نتیجه گیری انگلیسی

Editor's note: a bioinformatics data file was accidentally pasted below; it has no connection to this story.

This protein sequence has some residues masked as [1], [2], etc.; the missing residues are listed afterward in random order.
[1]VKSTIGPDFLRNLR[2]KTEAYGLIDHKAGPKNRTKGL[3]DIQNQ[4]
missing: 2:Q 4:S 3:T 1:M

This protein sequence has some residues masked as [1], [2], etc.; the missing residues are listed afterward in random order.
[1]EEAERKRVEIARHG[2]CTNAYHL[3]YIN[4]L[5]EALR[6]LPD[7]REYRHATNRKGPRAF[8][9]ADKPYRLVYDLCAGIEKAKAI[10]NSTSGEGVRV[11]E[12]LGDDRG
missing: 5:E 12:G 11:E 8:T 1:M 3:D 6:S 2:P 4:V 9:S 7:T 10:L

The average cost-effectiveness ratios of all interventions were below 1 time the GDP of 110,000 bahts per capita in Thailand, a level recommended as a cutoff for “very cost effective” interventions . CBT and generic fluoxetine are cost-effective treatment options for both episodic and maintenance treatment of major depression in Thailand. Maintenance treatment has the greatest potential of health gain. As the large majority of depressive patients have multiple episodes over their lifetime, there are strong recommendations to treat major depressive disorder as a chronic episodic disease  and . Hence, most people with major depression should receive longer-term medication treatment or psychotherapy during what are called “continuation” or “maintenance” periods to prevent relapse and recurrence of the disorder. CBT is currently only sporadically available in Thailand. CBT is not part of psychology or psychiatry training programs. There also is a lack of mental health personnel, especially psychiatrists and psychologists, who would be expected to deliver CBT in Thailand. It may be more feasible and would be less costly to train psychiatric nurses as CBT therapists rather than psychiatrists or psychologists. Strengths of this analysis include using the microsimulation model that can represent the natural history of depressive disorder as a chronic episodic disease. It allowed us to track all patients as individuals taking into account the wide variation in the length and frequency of episodes. The efficacy data of antidepressants are from a meta-analysis that took into account unpublished data from pharmaceutical companies reported to the Food and Drug Administration, avoiding the publication bias that affects meta-analyses of published trials. The majority of published studies were conducted by pharmaceutical companies with a vested interest. The main limitation of this study was the measurement of the health benefit for each of the treatment options. There is no information on the benefit of these interventions for major depression in Thailand. We therefore relied on data from international meta-analyses. The ES of interventions from clinical trials may not directly translate into effectiveness. The generalizability of the effectiveness measures, particularly for CBT, has not been established. Psychological interventions under routine health-care circumstances in Thailand may work differently from how they work in different countries because of differences in health services, culture, lifestyles, and beliefs .The cost of CBT did not take into consideration starting-up costs, and so this can lead to an underestimation of the implementation costs in our study. If Thailand would chose to implement CBT as a treatment option for patients with major depression it would need to consider the cost of health personnel training and the cultural factors that may influence its effectiveness. We recommend future research on the efficacy and applicability of CBT or other psychosocial interventions in the Thai context. The results of this cost-effectiveness analysis indicate that CBT could be a cost-effective treatment option in Thailand and that it potentially can be more effective than drug treatment of major depression, albeit under a series of assumptions regarding its efficacy in Thailand.